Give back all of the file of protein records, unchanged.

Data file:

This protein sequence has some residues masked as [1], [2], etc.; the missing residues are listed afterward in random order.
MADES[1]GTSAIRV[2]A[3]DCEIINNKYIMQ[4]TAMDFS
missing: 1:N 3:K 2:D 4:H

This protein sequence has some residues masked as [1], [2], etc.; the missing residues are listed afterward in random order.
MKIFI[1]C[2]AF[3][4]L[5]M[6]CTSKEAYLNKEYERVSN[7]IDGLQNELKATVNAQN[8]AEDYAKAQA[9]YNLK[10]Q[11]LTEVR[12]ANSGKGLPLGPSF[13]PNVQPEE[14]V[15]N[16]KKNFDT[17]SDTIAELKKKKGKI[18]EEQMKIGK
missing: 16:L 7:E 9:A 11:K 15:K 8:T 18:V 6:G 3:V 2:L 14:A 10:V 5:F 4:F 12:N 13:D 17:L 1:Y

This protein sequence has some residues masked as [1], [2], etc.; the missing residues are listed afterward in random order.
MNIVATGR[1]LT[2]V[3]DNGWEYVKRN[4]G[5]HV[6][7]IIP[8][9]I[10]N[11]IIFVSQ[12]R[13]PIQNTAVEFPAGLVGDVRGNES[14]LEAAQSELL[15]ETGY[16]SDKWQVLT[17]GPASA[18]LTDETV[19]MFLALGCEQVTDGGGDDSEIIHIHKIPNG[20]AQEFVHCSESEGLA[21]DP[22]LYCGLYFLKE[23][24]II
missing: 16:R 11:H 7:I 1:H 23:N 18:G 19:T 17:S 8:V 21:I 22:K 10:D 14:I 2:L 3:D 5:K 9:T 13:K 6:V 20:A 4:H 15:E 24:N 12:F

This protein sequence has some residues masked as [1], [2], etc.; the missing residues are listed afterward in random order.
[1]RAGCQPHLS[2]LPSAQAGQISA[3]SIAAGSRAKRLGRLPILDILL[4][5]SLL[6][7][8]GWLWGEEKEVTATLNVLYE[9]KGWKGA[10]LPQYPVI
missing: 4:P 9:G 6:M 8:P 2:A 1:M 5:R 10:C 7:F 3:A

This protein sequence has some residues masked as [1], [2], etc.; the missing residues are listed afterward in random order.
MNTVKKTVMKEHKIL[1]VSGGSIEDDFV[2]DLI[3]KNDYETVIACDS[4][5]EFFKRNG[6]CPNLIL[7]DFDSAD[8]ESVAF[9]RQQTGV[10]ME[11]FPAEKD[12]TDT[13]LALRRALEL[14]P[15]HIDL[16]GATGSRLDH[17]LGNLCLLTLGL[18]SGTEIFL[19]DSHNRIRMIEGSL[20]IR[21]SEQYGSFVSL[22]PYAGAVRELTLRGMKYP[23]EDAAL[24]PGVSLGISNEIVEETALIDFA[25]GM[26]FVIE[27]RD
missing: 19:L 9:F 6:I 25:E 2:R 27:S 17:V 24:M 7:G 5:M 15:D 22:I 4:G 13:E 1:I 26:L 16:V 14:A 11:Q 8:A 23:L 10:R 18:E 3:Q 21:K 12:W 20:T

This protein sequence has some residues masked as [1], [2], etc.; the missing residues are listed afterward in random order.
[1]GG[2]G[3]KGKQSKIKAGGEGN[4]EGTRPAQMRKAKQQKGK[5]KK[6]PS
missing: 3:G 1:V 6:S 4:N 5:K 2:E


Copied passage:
This protein sequence has some residues masked as [1], [2], etc.; the missing residues are listed afterward in random order.
MADES[1]GTSAIRV[2]A[3]DCEIINNKYIMQ[4]TAMDFS
missing: 1:N 3:K 2:D 4:H

This protein sequence has some residues masked as [1], [2], etc.; the missing residues are listed afterward in random order.
MKIFI[1]C[2]AF[3][4]L[5]M[6]CTSKEAYLNKEYERVSN[7]IDGLQNELKATVNAQN[8]AEDYAKAQA[9]YNLK[10]Q[11]LTEVR[12]ANSGKGLPLGPSF[13]PNVQPEE[14]V[15]N[16]KKNFDT[17]SDTIAELKKKKGKI[18]EEQMKIGK
missing: 16:L 7:E 9:A 11:K 15:K 8:T 18:V 6:G 3:V 2:L 14:A 10:V 5:F 4:F 12:N 13:D 17:L 1:Y

This protein sequence has some residues masked as [1], [2], etc.; the missing residues are listed afterward in random order.
MNIVATGR[1]LT[2]V[3]DNGWEYVKRN[4]G[5]HV[6][7]IIP[8][9]I[10]N[11]IIFVSQ[12]R[13]PIQNTAVEFPAGLVGDVRGNES[14]LEAAQSELL[15]ETGY[16]SDKWQVLT[17]GPASA[18]LTDETV[19]MFLALGCEQVTDGGGDDSEIIHIHKIPNG[20]AQEFVHCSESEGLA[21]DP[22]LYCGLYFLKE[23][24]II
missing: 16:R 11:H 7:I 1:H 23:N 18:G 19:T 17:S 8:V 21:I 22:K 10:D 14:I 2:L 3:D 5:K 9:T 13:K 6:V 20:A 4:H 15:E 24:N 12:F

This protein sequence has some residues masked as [1], [2], etc.; the missing residues are listed afterward in random order.
[1]RAGCQPHLS[2]LPSAQAGQISA[3]SIAAGSRAKRLGRLPILDILL[4][5]SLL[6][7][8]GWLWGEEKEVTATLNVLYE[9]KGWKGA[10]LPQYPVI
missing: 4:P 9:G 6:M 8:P 2:A 1:M 5:R 10:C 7:F 3:A

This protein sequence has some residues masked as [1], [2], etc.; the missing residues are listed afterward in random order.
MNTVKKTVMKEHKIL[1]VSGGSIEDDFV[2]DLI[3]KNDYETVIACDS[4][5]EFFKRNG[6]CPNLIL[7]DFDSAD[8]ESVAF[9]RQQTGV[10]ME[11]FPAEKD[12]TDT[13]LALRRALEL[14]P[15]HIDL[16]GATGSRLDH[17]LGNLCLLTLGL[18]SGTEIFL[19]DSHNRIRMIEGSL[20]IR[21]SEQYGSFVSL[22]PYAGAVRELTLRGMKYP[23]EDAAL[24]PGVSLGISNEIVEETALIDFA[25]GM[26]FVIE[27]RD
missing: 19:L 9:F 6:I 25:E 2:R 27:S 17:V 24:M 7:G 5:M 15:D 22:I 4:G 13:E 1:I 26:L 16:V 14:A 11:Q 8:A 23:L 10:R 18:E 3:Q 21:K 12:W 20:T

This protein sequence has some residues masked as [1], [2], etc.; the missing residues are listed afterward in random order.
[1]GG[2]G[3]KGKQSKIKAGGEGN[4]EGTRPAQMRKAKQQKGK[5]KK[6]PS
missing: 3:G 1:V 6:S 4:N 5:K 2:E